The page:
Mexico City (Agenzia Fides) - "In almost every Latin American Episcopal Conference there is a commission dedicated to the promotion and protection of indigenous peoples", says Cardinal Felipe Arizmendi, Bishop Emeritus of San Cristóbal de las Casas, in the Mexican state of Chiapas who explains that each diocese also has its own corresponding pastoral plan, adding that "there is also a commission at the Latin American Bishops' Council (CELAM) headed by the Nahuatl indigenous Bishop José Hiraís Acosta of the Diocese of Huautla Hidalgo".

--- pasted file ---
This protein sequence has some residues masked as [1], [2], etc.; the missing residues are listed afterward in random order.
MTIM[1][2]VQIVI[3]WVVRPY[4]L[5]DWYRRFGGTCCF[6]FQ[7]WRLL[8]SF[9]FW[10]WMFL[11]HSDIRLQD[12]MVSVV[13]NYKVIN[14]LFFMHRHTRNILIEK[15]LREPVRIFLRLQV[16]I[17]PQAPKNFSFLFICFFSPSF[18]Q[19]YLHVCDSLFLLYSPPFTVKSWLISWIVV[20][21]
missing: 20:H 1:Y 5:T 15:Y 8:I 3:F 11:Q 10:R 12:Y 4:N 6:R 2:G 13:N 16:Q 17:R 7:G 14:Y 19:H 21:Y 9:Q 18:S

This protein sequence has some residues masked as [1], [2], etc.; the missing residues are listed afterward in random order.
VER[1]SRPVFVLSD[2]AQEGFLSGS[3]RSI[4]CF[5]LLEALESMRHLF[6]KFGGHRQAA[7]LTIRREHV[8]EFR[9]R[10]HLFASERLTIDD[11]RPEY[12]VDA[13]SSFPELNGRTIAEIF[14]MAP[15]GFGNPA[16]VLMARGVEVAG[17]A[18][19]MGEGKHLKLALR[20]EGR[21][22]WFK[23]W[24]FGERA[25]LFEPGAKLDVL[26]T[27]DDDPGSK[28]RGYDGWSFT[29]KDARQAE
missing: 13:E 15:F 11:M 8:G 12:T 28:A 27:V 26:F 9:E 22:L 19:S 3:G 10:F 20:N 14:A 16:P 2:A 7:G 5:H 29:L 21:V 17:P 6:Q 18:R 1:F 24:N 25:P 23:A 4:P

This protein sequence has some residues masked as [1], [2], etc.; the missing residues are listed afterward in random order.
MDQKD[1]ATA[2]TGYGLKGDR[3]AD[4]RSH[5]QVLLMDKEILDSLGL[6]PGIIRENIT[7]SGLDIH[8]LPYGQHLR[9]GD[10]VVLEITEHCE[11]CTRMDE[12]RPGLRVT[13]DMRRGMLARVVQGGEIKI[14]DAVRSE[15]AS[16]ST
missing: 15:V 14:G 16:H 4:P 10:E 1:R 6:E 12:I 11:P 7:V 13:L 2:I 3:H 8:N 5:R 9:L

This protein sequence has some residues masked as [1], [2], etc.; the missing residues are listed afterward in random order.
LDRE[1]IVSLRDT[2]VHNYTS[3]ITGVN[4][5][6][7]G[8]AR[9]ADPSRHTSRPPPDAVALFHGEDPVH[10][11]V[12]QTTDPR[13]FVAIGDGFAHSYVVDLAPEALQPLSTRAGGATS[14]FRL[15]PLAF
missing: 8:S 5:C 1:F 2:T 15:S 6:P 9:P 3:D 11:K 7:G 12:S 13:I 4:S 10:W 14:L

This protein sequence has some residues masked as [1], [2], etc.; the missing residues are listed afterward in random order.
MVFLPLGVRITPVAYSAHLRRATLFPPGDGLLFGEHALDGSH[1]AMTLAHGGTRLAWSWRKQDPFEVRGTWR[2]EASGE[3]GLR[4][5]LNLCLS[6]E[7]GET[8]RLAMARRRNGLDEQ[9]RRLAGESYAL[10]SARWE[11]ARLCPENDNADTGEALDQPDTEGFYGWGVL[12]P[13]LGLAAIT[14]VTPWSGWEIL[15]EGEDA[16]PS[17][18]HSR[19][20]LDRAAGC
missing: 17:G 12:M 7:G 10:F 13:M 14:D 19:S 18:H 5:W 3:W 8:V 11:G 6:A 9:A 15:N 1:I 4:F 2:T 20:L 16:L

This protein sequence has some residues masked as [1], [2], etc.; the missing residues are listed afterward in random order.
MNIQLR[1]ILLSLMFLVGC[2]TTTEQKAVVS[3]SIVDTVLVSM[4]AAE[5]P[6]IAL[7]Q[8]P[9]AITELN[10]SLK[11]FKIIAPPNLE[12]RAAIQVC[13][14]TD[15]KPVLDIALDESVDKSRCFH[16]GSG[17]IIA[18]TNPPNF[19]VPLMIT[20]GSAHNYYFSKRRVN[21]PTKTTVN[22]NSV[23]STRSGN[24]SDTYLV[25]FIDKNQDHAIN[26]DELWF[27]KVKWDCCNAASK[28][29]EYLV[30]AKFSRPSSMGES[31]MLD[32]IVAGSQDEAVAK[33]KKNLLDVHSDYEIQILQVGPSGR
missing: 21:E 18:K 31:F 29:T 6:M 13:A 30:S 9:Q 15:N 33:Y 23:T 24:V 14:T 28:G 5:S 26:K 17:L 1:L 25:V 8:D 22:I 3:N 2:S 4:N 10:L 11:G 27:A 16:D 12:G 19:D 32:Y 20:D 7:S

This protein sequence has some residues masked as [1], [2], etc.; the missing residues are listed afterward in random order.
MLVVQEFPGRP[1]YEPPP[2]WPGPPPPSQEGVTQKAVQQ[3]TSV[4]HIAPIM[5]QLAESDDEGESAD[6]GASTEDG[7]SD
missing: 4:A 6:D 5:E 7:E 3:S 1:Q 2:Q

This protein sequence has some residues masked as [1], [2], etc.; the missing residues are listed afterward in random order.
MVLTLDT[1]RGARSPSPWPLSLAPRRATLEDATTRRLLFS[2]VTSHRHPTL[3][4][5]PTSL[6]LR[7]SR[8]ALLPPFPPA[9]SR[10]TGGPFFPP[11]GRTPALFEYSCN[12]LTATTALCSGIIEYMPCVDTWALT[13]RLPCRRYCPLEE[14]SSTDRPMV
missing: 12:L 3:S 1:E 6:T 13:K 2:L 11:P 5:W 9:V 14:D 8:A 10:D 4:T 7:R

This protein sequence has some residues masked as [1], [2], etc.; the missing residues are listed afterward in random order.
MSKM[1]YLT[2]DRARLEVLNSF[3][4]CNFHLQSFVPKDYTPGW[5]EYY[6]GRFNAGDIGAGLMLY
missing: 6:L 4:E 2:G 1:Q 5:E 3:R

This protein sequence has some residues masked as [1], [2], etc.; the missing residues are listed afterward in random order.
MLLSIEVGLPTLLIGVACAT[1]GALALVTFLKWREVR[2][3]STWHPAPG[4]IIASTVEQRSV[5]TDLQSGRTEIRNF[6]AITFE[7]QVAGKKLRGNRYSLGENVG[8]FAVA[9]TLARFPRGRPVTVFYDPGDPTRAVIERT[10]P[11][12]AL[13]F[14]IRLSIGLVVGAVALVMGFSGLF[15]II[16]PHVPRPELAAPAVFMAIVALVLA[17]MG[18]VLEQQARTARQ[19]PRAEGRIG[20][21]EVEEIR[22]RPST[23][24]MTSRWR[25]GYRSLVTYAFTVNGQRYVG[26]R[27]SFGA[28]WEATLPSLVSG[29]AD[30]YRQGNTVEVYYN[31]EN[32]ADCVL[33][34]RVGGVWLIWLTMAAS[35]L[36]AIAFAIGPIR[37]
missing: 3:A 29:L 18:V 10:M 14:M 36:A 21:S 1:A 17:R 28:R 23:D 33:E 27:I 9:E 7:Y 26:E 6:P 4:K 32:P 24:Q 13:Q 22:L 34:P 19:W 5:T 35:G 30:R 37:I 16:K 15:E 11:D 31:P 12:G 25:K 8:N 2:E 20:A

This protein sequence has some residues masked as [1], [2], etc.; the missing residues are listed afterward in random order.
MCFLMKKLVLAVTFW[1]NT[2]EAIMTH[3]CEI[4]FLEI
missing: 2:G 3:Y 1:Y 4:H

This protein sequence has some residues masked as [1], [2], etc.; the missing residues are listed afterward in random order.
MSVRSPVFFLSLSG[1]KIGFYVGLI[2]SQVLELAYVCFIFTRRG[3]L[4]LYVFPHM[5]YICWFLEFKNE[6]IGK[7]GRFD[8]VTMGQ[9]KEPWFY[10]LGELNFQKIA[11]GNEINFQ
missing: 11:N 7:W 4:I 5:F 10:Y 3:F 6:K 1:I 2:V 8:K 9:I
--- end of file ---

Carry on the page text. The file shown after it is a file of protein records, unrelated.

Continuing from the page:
"There is still a lot to be done because these peoples are still severely discriminated against in Mexican society," said the bishop emeritus. "The Popes, from John Paul II to Francis, have addressed many messages to them, expressing their appreciation and insisting that they must be a living part, subjects and not just objects of pastoral care; must assume their role as priests, deacons, catechists, native nuns with full rights". In this spirit, this year the Mexican Bishops' Conference proposed to the Holy See some pastoral adjustments for the indigenous peoples of Mexico. "Without losing the essence of the Catholic faith, the Church must seek inculturation among the native peoples of Mexico," the cardinal stressed. "We seek to express the same Catholic faith and Roman liturgy in indigenous forms, without losing the essential elements of the Catholic faith and liturgy of the universal Church." Cardinal Arizmendi also pointed out that there are plans in various dioceses to translate the Bible into their respective languages. Currently there is only the complete translation into the Tzeltal language of Chiapas approved by the Mexican Bishops' Conference, two Tzotzil translations in Chiapas, the New Testament in Maya, and other isolated translations made by various priests. According to the National Institute of Statistics (INEGI), 68 indigenous languages are currently spoken in Mexico. The most common are Nahuatl (22.4%), Maya (10.5%) and Tzeltal (8.0%). For every 100 people aged three and over who speak an indigenous language, 12 do not speak Spanish. 23.2 million Mexicans aged three and over are indigenous, which is 19.4% of the total population in this age group. (AP/APM) (Agenzia Fides, 30/8/2023)